In 1951 the first singles were released: „How Many More Years“ with „Moaning at Midnight“ on the flip side (by Chess Records) and „Riding in the Moonlight“ backed with „Moaning at Midnight“ (by RPM Records). One year later, Howlin‘ Wolf was signed only by Chess Records and the Blues man moved to Chicago. More singles followed and in 1959 his debut album „Moanin‘ in the Moonlight“ was released.
Welcome to my Music Diary – today for the 29th December!
Happy birthday to Marianne Evelyn Faithfull, who was born on the 29th December 1946 in Hampstead, London (UK). Marianne is working as a singer, songwriter and actress over six decades now. She became very well known during her relationship with Mick Jagger from The Rolling Stones (1966 until 1970).
Shortly after that, not only her relationship with the Stones frontman began – she also started taking drugs. Faithfull had a huge influence to Jagger’s songwriting – like the tracks „Wild Horses“ and „I Got the Blues“ from the masterpiece LP „Sticky Fingers“ (released in 1971). On this album is also the song „Sister Morphine„, which she co-wrote with Jagger. In May 1970 the relationship came to an end and Marianne Faithfull vanished more and more from the scene. Five years later her solo album „Dreamin‘ My Dreams“ was released and it peaked the Irish album chart. With the follow-up „Broken English“ (1979) she had a great comeback.
In the eighties, the albums „Dangerous Acquaintances“ (1981), „A Child’s Adventure“ (1983) and „Strange Weather“ (1987) hit the market. In 1990 the live recording „Blazing Away“ was released. Alanna Nash from the „Stereo Review“ wrote about it: „Faithfull’s gritty alto is a cracked and halting rasp, the voice of a woman who’s been to hell and back on the excursion fare which, of course, she has.“
Seven years later, her unique voice was featured on the Metallica song „The Memory Remains“ from their album „ReLoad „. And in 1998, the compilation „A Perfect Stranger: The Island Anthology“, featuring songs all over the last decades and some unreleased tracks, was released. Also in the 2000s the British singer recorded several albums – like „Before the Poison“ (2005), for which she coloborated with other artitst like PJ Harvey, Nick Cave and Damon Albarn.
Marianne Faithfull worked also as a successful actress: So she was nominated as „Best Actress“ (European Film Awards) for her role in „Irina Palm“ (2007).
Welcome to my Music Diary – today for the 18th December!
Keith Richards & Bobby Keys (THE ROLLING STONES)
This day is a very special one, because two great musicians have their birthdays on the same day. Well, I mean EXACTLY on the same day! And – both are Rolling Stones: Mr. Keith Richards and Robert Henry „Bobby“ Keys were born on the 18th December 1943! Or as it Keith pointed it out in his book „Life„: „We were born approximately at the same time, certainly in different cities: He in Lubbock (Texas, USA), me in Dartford (Kent, UK). My best friend Bobby Keys.“
More about this fact (from the offical tourbook „Voodoo Lounge – World Tour1994/1995″):
„Born on the same day, month and year as Keith Richards, Texas Saxman Bobby Keys was made to play with the Stones. He made his debut – and introduced horns on the Stones sound – on the song ‚Live with me‚ off 1969’s ‚Let it Bleed‚ album. But it’s his distinctive blend with Keith’s guitar on ‚Brown Sugar‚ riff two years later that really made him indispensable, although Keys calls it a one-take special. He says, he first met the band long before he began recording and touring with them. ‚I met the Stones when I played with Bobby Vee back in 1963′, he says. ‚It was their first trip to the USA. I met them in San Antonio, Texas, at the ‚Dick Clarke Teenage World Fair‘.“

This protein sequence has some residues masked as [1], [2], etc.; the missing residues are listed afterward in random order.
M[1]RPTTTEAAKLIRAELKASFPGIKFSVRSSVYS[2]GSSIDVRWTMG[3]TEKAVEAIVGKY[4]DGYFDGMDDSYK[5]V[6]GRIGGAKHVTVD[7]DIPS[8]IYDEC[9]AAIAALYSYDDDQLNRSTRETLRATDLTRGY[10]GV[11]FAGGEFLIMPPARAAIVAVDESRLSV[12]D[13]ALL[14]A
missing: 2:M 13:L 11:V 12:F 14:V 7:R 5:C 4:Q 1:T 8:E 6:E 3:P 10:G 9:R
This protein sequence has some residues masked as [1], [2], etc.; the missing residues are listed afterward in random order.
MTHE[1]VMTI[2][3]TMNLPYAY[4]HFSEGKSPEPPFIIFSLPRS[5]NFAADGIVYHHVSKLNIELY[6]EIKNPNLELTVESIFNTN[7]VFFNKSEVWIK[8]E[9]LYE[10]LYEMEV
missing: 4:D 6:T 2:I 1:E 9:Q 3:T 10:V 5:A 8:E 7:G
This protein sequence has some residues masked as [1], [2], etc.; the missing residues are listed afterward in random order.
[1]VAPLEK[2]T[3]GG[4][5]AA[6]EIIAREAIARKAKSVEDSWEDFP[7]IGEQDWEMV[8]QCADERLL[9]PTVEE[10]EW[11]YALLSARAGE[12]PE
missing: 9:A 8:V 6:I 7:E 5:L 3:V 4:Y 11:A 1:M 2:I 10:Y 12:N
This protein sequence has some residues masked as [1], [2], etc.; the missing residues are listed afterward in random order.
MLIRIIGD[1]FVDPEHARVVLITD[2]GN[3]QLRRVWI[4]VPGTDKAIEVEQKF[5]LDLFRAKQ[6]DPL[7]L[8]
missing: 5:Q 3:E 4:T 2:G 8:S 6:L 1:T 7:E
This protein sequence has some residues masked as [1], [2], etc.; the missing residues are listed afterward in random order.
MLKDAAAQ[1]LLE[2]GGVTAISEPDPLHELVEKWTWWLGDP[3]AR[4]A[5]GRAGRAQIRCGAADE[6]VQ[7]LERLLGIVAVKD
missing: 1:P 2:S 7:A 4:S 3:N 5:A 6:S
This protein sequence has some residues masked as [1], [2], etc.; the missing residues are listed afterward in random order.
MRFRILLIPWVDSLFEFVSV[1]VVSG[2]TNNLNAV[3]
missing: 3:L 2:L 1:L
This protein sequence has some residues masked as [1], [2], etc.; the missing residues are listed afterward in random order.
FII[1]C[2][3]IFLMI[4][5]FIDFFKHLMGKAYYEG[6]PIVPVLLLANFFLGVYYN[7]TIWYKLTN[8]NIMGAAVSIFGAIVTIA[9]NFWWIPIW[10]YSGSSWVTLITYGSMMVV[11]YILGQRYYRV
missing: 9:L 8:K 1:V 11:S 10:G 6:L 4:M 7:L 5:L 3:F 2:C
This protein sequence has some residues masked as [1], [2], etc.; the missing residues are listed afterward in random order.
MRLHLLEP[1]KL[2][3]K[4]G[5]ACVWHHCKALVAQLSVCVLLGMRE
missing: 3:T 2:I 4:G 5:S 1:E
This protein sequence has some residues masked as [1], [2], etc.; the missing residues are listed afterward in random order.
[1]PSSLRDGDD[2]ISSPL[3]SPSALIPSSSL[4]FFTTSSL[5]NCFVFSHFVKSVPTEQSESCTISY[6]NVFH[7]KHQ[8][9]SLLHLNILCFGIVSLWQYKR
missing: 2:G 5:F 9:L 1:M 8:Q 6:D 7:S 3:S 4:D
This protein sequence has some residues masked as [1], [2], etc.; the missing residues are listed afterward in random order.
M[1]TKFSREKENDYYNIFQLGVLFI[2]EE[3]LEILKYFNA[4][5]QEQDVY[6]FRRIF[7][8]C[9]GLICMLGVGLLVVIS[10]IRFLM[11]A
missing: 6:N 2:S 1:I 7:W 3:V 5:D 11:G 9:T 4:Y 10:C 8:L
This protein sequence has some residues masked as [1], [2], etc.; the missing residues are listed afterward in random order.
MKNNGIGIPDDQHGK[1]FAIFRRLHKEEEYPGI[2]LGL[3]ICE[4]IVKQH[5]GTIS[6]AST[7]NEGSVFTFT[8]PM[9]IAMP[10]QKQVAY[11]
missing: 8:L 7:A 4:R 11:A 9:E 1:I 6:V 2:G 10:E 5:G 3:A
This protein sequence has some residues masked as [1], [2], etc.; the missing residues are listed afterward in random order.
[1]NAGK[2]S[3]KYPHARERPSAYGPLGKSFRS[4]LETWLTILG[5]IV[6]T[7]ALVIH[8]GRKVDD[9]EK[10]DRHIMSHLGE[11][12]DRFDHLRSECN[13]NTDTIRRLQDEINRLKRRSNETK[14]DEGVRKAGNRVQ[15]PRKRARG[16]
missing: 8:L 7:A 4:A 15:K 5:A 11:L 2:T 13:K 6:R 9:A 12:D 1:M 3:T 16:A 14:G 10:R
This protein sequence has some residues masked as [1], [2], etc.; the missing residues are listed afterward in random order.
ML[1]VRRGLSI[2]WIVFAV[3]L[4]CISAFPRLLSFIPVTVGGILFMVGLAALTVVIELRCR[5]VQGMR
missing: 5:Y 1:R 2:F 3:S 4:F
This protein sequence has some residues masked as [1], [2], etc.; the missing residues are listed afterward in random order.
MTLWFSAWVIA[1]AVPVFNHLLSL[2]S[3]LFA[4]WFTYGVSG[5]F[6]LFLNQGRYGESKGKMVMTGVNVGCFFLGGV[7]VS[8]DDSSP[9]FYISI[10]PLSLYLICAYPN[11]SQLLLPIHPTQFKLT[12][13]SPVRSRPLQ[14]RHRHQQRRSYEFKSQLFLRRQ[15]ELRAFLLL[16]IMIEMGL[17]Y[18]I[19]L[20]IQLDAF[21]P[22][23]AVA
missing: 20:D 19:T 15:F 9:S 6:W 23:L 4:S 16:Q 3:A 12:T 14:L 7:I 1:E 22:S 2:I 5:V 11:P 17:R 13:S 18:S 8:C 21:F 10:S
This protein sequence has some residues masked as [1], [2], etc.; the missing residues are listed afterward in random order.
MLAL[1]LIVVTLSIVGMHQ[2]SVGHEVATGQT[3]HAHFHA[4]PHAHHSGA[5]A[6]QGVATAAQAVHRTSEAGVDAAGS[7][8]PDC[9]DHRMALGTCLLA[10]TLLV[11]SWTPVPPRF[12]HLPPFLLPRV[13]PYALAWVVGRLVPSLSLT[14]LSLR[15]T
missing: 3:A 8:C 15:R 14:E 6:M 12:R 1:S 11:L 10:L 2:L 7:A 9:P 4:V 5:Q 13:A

Bobby Keys passed away on the 2nd December 2014. Keith has twittered this note on that very sad day:
(c) Twitter (Keith Richards)
Get your Stones stuff here (for Austrian customer):
Jimmy Miller produced all tracks and he remembers about the difficulties of working with Brian Jones during the sessions:
„He shows up occasionally when he was in the mood to play, and he could never really be relied on: When he would show up at a session – let’s say he had just bought a sitar that day, he’d feel like playing it, so he’d look in his calendar to see if the Stones were in. Now he may have missed the previous four sessions. We’d be doing let’s say, a blues thing. He’d walk in with a sitar, which was totally irrelevant to what we were doing, and want to play it. I used to try to accommodate him. I would isolate him, put him in a booth and not record him onto any track that we really needed. And the others, particularly Mick and Keith, would often say to me, ‚Just tell him to piss off and get the hell out of here‘.“
The original cover for the album – a depicting a bathroom wall covered with graffiti – was rejected first by Decca records. So they had chosen this neutral design:
The digitally remastered version was released years later with the original artwork. „Beggars Banquet“ became a milestone in Rock history and is considered as one of the best Stones albums. It features classic songs like „Sympathy for the Devil„, „Street Fighting Man“ and „No Expectations„.
Get your Stones stuff here (for Austrian customer):
For the Rolling Stones biographer Sean Egan it was a „Brian Jones‚ record. He was always the biggest Blues purist in the band.“ And bass player Bill Wyman remembers the recording: „‚Little Red Rooster'“ was a slow, intense Blues song, totally uncommercial and wrong for our new-found fame. The tempo made the track virtually undanceable.“ And Mick Jagger recalls: „The reason we recorded ‚Little Red Rooster‘ isn’t because we want to bring Blues to the masses. We’ve been going on and on about blues, so we thought it was about time we stopped talking and did something about it. We liked that particular song, so we released it.“
Shop Rolling Stones here: Shop Rolling Stones here: EUROPE/GERMANY USA